Our research focuses on developing and applying science-based approaches to the management of wildlife populations, particularly reptiles and amphibians. Our research is applied in nature and is often designed to address specific management problems or conservation issues. We emphasize experimental or manipulative approaches, which can often provide greater ability to identify underlying mechanisms affecting population dynamics. However, manipulative studies are not always practical, thus our research incorporates a combination of experimental and mensurative approaches, the latter of which often relies on long-term monitoring datasets.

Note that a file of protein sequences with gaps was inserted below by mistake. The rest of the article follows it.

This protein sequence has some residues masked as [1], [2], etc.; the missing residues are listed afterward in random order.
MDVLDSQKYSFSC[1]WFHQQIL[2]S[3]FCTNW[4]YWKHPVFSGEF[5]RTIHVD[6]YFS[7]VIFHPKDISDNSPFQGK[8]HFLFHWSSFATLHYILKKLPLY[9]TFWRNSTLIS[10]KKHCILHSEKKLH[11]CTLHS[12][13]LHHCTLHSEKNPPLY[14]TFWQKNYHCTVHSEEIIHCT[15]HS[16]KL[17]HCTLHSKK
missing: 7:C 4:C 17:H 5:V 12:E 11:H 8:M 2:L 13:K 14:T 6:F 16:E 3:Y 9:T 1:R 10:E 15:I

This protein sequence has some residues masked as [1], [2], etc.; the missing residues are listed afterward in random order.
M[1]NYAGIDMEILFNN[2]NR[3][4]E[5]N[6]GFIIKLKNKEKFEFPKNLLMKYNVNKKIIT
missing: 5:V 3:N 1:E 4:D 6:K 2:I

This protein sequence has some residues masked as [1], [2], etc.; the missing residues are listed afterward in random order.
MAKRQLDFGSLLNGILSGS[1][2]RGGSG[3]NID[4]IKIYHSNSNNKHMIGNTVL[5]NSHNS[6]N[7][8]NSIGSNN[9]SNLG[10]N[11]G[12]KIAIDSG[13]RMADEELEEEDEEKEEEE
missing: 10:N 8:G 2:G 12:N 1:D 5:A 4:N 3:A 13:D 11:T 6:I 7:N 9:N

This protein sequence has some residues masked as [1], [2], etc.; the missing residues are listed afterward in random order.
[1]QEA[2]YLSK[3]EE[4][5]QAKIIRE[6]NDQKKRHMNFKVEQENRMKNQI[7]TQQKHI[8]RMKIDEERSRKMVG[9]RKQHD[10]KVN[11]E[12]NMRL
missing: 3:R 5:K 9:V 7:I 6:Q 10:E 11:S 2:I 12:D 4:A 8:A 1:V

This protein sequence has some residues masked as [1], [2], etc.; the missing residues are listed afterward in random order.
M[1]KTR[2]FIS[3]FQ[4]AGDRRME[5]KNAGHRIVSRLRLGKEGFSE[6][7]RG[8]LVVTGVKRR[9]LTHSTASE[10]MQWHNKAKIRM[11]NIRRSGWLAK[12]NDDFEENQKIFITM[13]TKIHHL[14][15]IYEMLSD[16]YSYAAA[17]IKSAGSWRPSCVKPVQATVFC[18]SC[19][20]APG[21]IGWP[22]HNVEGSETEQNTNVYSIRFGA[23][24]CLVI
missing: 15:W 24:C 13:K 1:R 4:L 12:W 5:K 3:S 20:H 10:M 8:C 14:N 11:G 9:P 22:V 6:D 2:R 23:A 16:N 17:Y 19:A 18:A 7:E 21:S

Population manipulations such as translocation and reintroductions as species recovery tools;
Use of long-term datasets to address management challenges and conservation issues;
Effects of contaminants on long-lived reptiles such as alligators and turtles;
Conservation genetics as a means of understanding individual behavior and population processes in captive and free-ranging wildlife populations.